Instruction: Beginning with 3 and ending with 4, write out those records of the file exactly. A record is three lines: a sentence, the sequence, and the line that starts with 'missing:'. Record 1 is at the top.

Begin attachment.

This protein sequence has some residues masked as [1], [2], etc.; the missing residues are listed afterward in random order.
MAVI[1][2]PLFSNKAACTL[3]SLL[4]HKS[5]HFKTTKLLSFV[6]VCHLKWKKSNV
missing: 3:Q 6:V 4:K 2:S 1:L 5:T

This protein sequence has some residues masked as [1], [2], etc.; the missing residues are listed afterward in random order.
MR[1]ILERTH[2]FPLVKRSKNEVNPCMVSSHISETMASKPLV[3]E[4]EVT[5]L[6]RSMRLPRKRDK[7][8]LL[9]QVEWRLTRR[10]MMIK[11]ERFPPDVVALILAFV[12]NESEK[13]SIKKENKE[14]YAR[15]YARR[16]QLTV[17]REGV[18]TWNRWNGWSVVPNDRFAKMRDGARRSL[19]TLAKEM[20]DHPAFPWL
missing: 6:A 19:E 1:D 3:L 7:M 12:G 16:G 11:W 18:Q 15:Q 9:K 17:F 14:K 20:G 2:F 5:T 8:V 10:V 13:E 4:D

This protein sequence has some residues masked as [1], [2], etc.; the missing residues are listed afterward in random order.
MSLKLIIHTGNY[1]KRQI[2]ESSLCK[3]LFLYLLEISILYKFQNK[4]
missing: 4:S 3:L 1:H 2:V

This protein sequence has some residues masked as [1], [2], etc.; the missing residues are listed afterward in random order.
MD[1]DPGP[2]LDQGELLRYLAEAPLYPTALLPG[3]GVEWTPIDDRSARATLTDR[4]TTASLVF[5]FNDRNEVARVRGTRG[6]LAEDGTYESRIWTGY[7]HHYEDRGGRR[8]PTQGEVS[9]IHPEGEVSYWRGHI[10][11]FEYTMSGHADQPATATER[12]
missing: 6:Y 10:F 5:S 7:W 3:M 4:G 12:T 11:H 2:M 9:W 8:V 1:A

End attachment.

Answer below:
This protein sequence has some residues masked as [1], [2], etc.; the missing residues are listed afterward in random order.
MSLKLIIHTGNY[1]KRQI[2]ESSLCK[3]LFLYLLEISILYKFQNK[4]
missing: 4:S 3:L 1:H 2:V

This protein sequence has some residues masked as [1], [2], etc.; the missing residues are listed afterward in random order.
MD[1]DPGP[2]LDQGELLRYLAEAPLYPTALLPG[3]GVEWTPIDDRSARATLTDR[4]TTASLVF[5]FNDRNEVARVRGTRG[6]LAEDGTYESRIWTGY[7]HHYEDRGGRR[8]PTQGEVS[9]IHPEGEVSYWRGHI[10][11]FEYTMSGHADQPATATER[12]
missing: 6:Y 10:F 5:S 7:W 3:M 4:G 12:T 11:H 2:M 9:W 8:V 1:A